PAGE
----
Why there’s no need for reproductive health law

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My advance apologies should my next statements offend anyone. I assume that most reproductive health bill (House Bill 4424) supporters haven’t been visiting Google. Had they been doing so, they would have ended up opposing the bill because they would have known the following:

•  In October 2006, a meta-analysis of nearly two dozen studies was published in the Mayo Clinic Journal, showing that OC (oral contraceptive) use raises the risk of breast cancer later in life (http://www.polycarp.org/statement_mayo_clinic_article.htm). Given that the Philippines ranked first in breast cancer incidence in Asia (http://www.gsk.com.ph/breastcancer.html), with all the more reason the RH bill should be rejected by Congress and President Aquino.

Moreover, in 2005, the World Health Organization classified combined oral contraceptive and hormone replacement therapy as “carcinogenic to humans.” WHO said that OC use increases the risk of developing cancers of the breast, liver and cervix (http://www.searo.who.int/LinkFiles/Publications_Carcinogenicity_of_Combined_Hormonal.pdf). These three types of cancer are more prevalent compared to endometrial and ovarian cancer (OC protects women from these two).

• Filipinos by nature are masisipag (hardworking) if they are given the opportunity to be so. Our overseas Filipino workers are renowned for this quality. Meanwhile, our country’s main problem is not the population, its inequality. Inequal access to opportunities, inequal economic opportunities, etc. As Karl Marx said, political economy should regard the proletarian, like a horse, he must receive enough to enable him to work. Filipinos take pride in what they do best. Therefore, give them work they can take pride of.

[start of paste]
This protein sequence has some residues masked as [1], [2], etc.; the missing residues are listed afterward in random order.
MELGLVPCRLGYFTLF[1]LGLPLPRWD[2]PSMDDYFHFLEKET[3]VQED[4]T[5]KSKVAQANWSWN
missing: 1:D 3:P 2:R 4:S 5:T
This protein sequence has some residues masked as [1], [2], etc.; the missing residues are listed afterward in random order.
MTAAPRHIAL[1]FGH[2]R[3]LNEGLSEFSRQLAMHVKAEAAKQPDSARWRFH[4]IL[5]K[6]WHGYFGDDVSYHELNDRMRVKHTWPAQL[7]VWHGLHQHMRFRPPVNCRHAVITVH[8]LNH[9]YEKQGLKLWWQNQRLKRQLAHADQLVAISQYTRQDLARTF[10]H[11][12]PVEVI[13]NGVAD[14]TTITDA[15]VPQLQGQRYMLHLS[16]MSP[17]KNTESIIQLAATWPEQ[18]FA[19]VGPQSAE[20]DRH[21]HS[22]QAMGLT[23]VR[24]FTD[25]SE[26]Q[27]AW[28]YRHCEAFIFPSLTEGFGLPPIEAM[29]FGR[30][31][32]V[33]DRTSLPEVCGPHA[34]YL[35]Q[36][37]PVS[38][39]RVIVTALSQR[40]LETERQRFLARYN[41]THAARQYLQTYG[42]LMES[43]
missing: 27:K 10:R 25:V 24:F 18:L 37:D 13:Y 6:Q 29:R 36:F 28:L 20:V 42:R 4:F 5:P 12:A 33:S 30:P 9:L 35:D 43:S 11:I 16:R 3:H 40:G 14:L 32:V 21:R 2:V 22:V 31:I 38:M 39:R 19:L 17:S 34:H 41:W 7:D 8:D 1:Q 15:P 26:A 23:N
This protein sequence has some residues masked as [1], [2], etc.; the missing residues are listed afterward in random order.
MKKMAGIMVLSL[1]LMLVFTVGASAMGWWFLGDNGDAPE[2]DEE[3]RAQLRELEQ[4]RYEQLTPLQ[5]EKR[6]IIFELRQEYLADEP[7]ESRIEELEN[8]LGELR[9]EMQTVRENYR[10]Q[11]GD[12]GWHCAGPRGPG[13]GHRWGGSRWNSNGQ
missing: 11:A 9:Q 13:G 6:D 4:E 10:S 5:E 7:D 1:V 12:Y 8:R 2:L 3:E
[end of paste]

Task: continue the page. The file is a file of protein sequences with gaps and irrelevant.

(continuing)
• P14 billion is the proposed budget for House Bill 4424. Relatively big, right? That’s why I would rather have the funds go to our public hospitals. Patients there are deprived of better treatment because of poor facilities and lack of medicines.

• We are in a democratic country, meaning, there’s no law prohibiting the sale or purchase of contraceptives, be it in the form of condom or IUD. But the pro-RH advocates would say: How about the poor they don’t have the money to buy contraceptives and the information to decide what kind to use?

Well, guess what? This bill is already practically being implemented. Why do I say this? Rural health centers all throughout the country are supplied with boxes of condoms and pills. People are free to go there and ask for some. After, of course, they go through some process. Moreover, health personnel give lectures about reproductive health every now and then. Hence, there is no need for House Bill 4424.

• And just recently Rep. Edcel Lagman said that the bill’s section on family planning supplies as essential medicines has been revised. It now states that the Food and Drug Administration (FDA) will determine the safety and efficacy of medicines. What if the FDA would deem them unsafe and this bill has already been approved? Then there will be a waste of both money and time.

—ELEANOR OBORRO, yayeno@gmail.com

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